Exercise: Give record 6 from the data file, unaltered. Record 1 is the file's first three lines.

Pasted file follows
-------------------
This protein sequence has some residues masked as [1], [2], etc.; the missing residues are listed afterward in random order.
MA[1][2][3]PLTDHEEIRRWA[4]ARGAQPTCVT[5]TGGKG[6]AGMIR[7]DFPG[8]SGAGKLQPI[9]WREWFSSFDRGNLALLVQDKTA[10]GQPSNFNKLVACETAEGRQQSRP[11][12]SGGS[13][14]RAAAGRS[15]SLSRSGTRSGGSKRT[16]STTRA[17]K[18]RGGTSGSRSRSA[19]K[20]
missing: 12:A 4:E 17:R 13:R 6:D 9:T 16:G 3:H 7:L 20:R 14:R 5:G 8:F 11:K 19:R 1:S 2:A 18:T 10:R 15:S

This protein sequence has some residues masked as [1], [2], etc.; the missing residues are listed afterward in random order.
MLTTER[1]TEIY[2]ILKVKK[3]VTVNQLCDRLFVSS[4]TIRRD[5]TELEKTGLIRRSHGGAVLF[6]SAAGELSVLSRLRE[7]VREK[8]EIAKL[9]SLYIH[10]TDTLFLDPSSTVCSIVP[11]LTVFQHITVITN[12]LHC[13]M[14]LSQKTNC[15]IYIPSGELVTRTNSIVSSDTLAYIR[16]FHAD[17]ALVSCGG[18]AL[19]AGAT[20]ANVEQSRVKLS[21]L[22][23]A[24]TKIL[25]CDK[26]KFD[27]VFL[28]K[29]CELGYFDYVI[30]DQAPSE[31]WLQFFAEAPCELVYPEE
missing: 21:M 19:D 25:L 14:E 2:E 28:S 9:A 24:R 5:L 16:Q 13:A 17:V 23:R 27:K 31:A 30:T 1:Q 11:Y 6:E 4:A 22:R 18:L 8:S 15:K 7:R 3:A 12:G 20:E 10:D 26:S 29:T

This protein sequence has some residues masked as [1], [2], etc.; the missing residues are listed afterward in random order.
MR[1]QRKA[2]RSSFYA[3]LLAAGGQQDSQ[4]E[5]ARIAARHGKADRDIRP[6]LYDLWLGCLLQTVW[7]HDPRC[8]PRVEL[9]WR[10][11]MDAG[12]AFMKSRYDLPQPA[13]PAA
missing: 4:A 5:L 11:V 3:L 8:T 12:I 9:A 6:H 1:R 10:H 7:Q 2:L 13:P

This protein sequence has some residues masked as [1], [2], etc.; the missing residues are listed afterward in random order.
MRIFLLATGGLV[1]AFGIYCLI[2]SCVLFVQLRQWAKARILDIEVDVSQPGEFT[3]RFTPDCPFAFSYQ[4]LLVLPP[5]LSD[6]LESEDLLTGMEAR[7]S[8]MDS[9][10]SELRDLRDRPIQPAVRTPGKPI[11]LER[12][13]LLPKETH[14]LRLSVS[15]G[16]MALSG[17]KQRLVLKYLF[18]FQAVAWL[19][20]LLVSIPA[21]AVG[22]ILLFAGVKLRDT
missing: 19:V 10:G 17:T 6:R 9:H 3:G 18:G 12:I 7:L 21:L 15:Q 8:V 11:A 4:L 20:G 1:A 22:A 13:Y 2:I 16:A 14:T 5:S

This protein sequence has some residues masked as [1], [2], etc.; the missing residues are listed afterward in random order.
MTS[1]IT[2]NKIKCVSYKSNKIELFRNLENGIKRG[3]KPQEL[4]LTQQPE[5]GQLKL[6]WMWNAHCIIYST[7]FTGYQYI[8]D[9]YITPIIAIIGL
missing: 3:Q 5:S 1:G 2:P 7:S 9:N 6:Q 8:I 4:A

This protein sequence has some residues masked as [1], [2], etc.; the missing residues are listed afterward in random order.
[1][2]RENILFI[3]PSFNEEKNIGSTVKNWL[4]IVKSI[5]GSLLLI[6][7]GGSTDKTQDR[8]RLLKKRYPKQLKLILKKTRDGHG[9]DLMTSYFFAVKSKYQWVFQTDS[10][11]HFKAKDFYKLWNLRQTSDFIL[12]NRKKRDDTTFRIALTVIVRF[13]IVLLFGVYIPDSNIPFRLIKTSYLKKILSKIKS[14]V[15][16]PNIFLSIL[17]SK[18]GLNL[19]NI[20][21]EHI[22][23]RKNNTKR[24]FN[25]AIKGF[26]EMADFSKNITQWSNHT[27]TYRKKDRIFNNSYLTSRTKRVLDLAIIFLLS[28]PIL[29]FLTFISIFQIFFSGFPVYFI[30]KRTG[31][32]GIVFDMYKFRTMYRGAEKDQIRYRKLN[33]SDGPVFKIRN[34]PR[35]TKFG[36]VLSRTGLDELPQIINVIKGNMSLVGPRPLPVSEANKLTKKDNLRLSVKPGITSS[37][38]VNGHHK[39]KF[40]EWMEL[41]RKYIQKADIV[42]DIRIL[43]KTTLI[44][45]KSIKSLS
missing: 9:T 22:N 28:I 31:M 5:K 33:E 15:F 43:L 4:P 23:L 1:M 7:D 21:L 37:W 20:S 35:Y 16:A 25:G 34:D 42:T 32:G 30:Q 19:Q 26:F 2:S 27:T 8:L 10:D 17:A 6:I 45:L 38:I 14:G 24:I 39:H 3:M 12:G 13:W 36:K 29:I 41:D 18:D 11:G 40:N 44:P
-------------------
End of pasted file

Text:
This protein sequence has some residues masked as [1], [2], etc.; the missing residues are listed afterward in random order.
[1][2]RENILFI[3]PSFNEEKNIGSTVKNWL[4]IVKSI[5]GSLLLI[6][7]GGSTDKTQDR[8]RLLKKRYPKQLKLILKKTRDGHG[9]DLMTSYFFAVKSKYQWVFQTDS[10][11]HFKAKDFYKLWNLRQTSDFIL[12]NRKKRDDTTFRIALTVIVRF[13]IVLLFGVYIPDSNIPFRLIKTSYLKKILSKIKS[14]V[15][16]PNIFLSIL[17]SK[18]GLNL[19]NI[20][21]EHI[22][23]RKNNTKR[24]FN[25]AIKGF[26]EMADFSKNITQWSNHT[27]TYRKKDRIFNNSYLTSRTKRVLDLAIIFLLS[28]PIL[29]FLTFISIFQIFFSGFPVYFI[30]KRTG[31][32]GIVFDMYKFRTMYRGAEKDQIRYRKLN[33]SDGPVFKIRN[34]PR[35]TKFG[36]VLSRTGLDELPQIINVIKGNMSLVGPRPLPVSEANKLTKKDNLRLSVKPGITSS[37][38]VNGHHK[39]KF[40]EWMEL[41]RKYIQKADIV[42]DIRIL[43]KTTLI[44][45]KSIKSLS
missing: 9:T 22:N 28:I 31:M 5:K 33:E 15:F 43:L 4:P 23:L 1:M 7:D 21:L 37:W 20:S 35:Y 16:A 25:G 34:D 42:T 32:G 30:Q 19:Q 26:F 2:S 27:T 8:L 10:D 17:A 6:I 45:L 38:I 14:G 24:I 39:H 3:M 12:G 13:W 36:K 29:I 41:D 18:D 11:G 40:N 44:P